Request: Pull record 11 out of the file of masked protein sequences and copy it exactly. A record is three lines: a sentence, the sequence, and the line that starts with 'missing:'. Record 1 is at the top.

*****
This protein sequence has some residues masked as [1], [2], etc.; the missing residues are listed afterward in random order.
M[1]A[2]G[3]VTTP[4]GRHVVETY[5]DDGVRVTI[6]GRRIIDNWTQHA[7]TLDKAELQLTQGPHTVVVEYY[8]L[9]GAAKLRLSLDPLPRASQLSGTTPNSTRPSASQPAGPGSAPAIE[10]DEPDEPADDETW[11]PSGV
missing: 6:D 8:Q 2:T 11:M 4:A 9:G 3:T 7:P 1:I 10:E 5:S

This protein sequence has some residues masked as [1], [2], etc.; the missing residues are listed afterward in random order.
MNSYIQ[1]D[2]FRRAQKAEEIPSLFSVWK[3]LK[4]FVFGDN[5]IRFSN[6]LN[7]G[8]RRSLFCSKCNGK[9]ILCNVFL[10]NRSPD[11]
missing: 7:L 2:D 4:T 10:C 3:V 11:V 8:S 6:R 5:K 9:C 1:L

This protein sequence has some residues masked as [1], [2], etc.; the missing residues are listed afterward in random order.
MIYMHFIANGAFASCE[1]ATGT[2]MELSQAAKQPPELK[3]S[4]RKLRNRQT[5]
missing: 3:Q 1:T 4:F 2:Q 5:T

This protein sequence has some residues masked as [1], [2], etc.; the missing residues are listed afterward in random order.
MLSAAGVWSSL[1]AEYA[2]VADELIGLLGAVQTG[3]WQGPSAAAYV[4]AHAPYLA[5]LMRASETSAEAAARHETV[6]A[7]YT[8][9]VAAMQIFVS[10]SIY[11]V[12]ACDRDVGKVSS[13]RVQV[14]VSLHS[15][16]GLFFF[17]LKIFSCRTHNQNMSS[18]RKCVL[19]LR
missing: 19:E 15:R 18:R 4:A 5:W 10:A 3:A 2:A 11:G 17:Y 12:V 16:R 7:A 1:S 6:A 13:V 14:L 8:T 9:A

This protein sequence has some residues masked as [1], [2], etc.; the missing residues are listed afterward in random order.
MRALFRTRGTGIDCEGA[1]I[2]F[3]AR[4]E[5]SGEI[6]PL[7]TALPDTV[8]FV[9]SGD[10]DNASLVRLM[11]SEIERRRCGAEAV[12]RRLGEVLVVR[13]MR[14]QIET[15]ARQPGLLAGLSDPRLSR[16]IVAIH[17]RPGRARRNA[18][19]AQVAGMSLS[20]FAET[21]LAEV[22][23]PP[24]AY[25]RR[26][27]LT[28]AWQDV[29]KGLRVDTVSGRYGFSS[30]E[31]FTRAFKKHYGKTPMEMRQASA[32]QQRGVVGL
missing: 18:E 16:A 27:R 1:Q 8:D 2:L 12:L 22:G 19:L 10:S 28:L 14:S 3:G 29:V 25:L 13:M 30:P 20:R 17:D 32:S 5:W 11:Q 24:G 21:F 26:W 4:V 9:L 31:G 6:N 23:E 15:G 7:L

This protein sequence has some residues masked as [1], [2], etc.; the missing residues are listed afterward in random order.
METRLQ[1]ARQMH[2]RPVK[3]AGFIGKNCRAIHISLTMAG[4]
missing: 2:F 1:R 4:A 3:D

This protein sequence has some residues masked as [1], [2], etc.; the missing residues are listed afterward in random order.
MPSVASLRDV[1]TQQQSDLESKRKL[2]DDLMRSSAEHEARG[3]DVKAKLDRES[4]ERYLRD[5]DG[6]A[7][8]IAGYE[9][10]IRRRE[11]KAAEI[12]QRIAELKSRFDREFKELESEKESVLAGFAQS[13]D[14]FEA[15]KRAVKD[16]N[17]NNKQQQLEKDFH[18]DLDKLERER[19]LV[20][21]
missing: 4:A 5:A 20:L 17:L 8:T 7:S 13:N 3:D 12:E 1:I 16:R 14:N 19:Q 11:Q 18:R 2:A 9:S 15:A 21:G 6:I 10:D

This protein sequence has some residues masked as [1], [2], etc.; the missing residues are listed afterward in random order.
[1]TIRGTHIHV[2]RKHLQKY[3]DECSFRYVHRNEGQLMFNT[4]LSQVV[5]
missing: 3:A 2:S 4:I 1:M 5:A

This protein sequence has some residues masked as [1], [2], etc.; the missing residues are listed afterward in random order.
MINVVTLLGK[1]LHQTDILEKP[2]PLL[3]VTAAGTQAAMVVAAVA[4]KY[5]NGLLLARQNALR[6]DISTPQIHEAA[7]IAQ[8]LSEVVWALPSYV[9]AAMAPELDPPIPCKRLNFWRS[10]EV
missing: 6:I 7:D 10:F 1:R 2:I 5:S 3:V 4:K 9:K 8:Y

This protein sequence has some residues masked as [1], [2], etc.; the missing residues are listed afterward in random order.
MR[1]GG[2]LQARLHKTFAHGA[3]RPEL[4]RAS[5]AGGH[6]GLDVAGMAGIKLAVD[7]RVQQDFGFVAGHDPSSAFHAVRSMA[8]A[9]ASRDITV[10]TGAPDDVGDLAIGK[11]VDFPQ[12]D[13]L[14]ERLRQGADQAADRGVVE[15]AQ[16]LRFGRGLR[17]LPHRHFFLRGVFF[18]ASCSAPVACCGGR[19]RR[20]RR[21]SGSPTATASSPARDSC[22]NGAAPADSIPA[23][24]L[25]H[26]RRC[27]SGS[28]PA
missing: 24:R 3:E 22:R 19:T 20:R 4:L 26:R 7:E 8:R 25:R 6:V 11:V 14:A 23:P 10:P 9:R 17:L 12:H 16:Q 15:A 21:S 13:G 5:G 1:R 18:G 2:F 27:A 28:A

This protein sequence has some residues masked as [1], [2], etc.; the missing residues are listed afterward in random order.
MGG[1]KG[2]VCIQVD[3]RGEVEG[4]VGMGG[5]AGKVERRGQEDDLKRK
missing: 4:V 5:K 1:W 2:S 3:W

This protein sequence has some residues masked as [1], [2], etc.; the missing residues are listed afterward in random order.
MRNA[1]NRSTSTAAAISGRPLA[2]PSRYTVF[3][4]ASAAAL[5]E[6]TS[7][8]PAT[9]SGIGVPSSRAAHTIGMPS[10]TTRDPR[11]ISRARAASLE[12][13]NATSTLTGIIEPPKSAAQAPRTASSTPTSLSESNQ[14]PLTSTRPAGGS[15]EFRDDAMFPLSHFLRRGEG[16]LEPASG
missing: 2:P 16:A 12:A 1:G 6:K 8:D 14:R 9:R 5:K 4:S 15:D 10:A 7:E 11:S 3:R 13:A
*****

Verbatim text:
This protein sequence has some residues masked as [1], [2], etc.; the missing residues are listed afterward in random order.
MGG[1]KG[2]VCIQVD[3]RGEVEG[4]VGMGG[5]AGKVERRGQEDDLKRK
missing: 4:V 5:K 1:W 2:S 3:W